Outsourcing Scope and Cooperation: Evidence from Airlines
Dr. Giorgio Zanarone
Visiting Associate Professor
Olin Business School
Washington University in St. Louis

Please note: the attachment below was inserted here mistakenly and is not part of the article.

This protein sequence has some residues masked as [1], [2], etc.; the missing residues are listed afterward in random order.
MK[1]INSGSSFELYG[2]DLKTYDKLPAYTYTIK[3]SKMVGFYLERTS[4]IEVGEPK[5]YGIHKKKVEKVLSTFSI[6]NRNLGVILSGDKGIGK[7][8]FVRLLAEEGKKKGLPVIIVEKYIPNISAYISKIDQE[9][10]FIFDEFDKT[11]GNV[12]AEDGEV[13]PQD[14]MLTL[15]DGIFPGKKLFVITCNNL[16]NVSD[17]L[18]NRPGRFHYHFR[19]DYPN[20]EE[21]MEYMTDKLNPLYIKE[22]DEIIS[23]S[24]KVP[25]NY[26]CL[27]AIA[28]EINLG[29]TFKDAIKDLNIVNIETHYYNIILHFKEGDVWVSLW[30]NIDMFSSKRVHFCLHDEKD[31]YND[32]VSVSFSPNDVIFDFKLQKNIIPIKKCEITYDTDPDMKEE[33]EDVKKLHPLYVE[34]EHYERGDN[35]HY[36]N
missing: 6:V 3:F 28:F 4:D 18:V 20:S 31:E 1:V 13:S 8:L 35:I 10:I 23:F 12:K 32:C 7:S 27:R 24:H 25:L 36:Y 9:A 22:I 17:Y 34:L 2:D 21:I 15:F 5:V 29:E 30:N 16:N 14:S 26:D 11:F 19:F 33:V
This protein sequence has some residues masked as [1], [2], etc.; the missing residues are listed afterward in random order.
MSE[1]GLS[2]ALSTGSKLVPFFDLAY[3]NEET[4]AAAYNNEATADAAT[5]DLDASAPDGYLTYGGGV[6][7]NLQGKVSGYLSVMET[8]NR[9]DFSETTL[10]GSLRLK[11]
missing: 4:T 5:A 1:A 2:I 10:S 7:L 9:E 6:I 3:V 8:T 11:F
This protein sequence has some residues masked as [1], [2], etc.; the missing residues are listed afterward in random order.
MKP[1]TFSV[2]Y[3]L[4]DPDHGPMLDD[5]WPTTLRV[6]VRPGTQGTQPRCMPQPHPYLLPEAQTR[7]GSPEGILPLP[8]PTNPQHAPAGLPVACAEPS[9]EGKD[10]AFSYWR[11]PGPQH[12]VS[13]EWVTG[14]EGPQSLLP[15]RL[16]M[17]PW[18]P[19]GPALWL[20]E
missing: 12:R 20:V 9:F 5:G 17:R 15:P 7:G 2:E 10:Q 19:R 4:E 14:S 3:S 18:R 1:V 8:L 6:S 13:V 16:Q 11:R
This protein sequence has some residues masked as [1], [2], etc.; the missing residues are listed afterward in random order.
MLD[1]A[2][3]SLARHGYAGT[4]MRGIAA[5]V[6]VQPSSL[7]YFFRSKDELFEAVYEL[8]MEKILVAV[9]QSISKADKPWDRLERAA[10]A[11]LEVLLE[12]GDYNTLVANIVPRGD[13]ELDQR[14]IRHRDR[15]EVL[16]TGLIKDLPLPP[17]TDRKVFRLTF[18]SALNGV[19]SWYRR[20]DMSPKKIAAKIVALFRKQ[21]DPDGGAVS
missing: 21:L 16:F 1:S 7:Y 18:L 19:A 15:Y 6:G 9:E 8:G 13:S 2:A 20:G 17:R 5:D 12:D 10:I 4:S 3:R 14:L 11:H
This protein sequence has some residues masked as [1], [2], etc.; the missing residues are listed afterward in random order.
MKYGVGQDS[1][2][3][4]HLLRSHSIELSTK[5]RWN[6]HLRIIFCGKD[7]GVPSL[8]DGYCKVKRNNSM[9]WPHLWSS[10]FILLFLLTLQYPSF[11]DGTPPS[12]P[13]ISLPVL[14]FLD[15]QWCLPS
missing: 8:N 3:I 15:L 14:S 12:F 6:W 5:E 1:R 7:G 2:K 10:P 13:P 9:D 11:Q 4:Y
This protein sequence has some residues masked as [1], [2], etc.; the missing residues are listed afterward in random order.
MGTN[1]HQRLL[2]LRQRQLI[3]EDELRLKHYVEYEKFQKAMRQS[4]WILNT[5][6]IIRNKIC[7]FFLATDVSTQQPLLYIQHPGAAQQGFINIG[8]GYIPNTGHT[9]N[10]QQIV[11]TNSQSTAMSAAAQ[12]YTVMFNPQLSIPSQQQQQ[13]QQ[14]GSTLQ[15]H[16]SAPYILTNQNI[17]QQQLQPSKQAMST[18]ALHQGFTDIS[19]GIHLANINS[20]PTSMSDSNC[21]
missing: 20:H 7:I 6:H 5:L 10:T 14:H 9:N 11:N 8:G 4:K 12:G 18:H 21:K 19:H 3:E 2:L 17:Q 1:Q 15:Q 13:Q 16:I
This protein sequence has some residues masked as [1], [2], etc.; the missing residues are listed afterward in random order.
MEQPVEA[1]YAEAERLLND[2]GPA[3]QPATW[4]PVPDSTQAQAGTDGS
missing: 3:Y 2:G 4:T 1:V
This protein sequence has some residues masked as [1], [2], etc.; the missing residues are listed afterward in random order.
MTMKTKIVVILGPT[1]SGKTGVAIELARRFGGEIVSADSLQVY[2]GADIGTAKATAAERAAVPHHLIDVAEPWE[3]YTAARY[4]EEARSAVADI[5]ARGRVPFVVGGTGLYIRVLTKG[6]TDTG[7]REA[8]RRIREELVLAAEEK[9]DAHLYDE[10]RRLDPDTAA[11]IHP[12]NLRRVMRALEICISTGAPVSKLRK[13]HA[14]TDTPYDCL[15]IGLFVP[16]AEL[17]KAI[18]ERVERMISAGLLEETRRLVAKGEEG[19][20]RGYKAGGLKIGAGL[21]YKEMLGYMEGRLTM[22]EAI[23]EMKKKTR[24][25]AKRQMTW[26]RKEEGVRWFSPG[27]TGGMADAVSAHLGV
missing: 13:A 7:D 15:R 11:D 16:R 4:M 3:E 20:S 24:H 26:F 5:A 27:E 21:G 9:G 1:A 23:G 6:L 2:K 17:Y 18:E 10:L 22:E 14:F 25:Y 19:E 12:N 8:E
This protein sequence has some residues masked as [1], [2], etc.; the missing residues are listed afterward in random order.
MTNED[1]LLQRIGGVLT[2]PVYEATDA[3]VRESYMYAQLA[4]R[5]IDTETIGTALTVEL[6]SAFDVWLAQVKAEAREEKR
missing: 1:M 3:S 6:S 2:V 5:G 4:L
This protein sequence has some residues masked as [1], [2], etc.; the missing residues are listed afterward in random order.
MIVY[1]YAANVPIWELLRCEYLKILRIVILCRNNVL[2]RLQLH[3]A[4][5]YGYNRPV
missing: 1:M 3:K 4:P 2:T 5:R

This paper provides evidence that broad outsourcing scope, whereby a buyer assigns a large share of its outsourced activities to a single supplier, increases both parties’ willingness to cooperate with each other. We also provide evidence that the effect of such broad scope on mutual cooperation is greater when externalities between suppliers, which are internalized in broad scope relationships, are more important. We document these effects in the context of outsourcing agreements between major and regional airlines in the US, where we measure cooperation as landing time slot exchanges during inclement weather. Because outsourcing scope – the share of a major’s routes that are assigned to a regional – varies across airports within a given outsourcing relationship, we are able to include relationship fixed effects in our regressions. This rare feature of our data allows us to separate the externality internalization mechanism from alternative mechanisms that operate at the interorganizational relationship level, and hence do not vary within a relationship, including dependence balancing, self-enforcing agreements, and interorganizational trust. To the best of our knowledge, this is the first empirical study showing that broad outsourcing scope governs bilateral interfirm cooperation, and isolating a precise mechanism through which it does so.